The market also responded to this crisis to prevent business failures. It appears many creditors of small businesses have been flexible and willing to work with businesses to adjust the terms of their loans. According to a Census Small Business Pulse survey, 11.5% of all small businesses missed a loan payment by the first week of May, while 23.6% had missed other payments, such as rent. These types of warning signs usually indicate imminent default on other obligations, often ending in bankruptcy. Yet creditors appear to be providing leniency in these situations. If the business itself is financially sound but has taken a hard hit from COVID, many lenders may agree to be lenient on repayment schedules or even reduce the amount owed. From the creditor’s perspective, receiving a reduced amount is better than the business declaring bankruptcy—a situation where the creditor may get nothing at all.

Looking Ahead

Taken together, these government actions have almost certainly contributed to the surprisingly small number of bankruptcy filings. But no help lasts forever. Many argue that an additional stimulus is urgently needed to carry businesses and individuals through the end of the pandemic. However, at the time of this writing, negotiations regarding an additional stimulus package have stalled.

Amid the continuing pandemic, small businesses are at greater risk of failing. When it comes to business bankruptcies, larger companies often use bankruptcy as a tool to restructure their debt and seek more favorable repayment terms, allowing them to stay open. Small businesses simply do not have the same type of leverage to restructure their debts. Instead, they utilize bankruptcy to settle their debts and close their businesses. Without further government assistance, it is likely that bankruptcy filings for small businesses will rapidly increase.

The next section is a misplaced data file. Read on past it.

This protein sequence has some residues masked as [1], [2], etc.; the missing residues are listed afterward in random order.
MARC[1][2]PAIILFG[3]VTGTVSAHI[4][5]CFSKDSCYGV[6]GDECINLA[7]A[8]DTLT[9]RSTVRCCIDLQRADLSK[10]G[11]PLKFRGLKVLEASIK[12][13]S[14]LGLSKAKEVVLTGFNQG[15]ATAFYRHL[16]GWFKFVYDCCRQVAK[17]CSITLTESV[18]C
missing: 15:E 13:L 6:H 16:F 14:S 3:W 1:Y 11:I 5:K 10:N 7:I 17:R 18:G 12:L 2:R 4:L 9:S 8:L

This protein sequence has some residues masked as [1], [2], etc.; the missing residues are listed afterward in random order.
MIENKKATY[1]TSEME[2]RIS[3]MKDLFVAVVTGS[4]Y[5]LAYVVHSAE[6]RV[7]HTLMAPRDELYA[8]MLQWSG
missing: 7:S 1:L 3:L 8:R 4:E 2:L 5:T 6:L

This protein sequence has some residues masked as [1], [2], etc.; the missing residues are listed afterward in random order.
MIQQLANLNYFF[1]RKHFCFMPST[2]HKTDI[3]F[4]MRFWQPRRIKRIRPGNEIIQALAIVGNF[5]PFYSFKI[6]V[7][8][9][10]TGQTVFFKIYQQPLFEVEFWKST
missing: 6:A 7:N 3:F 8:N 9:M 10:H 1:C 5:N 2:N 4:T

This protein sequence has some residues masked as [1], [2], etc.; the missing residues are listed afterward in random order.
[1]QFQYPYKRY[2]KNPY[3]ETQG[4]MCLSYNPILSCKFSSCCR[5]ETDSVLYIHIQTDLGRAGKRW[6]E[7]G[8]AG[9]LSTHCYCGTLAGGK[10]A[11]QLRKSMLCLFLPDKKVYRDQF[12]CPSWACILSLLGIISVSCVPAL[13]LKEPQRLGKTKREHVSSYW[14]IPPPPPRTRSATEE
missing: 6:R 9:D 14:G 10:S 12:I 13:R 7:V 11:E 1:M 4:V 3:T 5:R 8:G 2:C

Additional support for individuals is also on the negotiating table. Members of Congress have proposed increasing federal unemployment payments by $400 and providing an additional one-time stimulus payment. These proposals are especially critical now, given the Federal Reserve’s conclusion that the current unemployment rate may be as high as 10%.

Conclusion

Decisions regarding continued assistance to businesses and individuals will have nationwide impacts. Congress faces a challenging task in balancing the provisions of a new stimulus package with the slowly recovering economy. Only time (and congressional action) will tell whether more help is on the way. Without continued assistance, the dam may break, and the anticipated flood of bankruptcy filings may finally reach the courts.

"Cash" by 401(K) 2013 is licensed under CC BY-SA 2.0

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By John Butzer

J.D. Candidate 2022

John Butzer is a 2L Staff Writer from Moorpark, California. He earned his Bachelor of Arts in Political Science from California State University, Channel Islands and worked in contracts administration. During law school, John has externed with the Los Angeles County District Attorney’s Office and the Arizona Supreme Court Staff Attorneys’ Office. In his spare time, John enjoys running, playing bass, and working on cars.

The opinions expressed herein are those of the individual contributors to the ASLJ Blog and should not be construed as the opinions of the Arizona State Law Journal or the Sandra Day O’Connor College of Law at Arizona State University.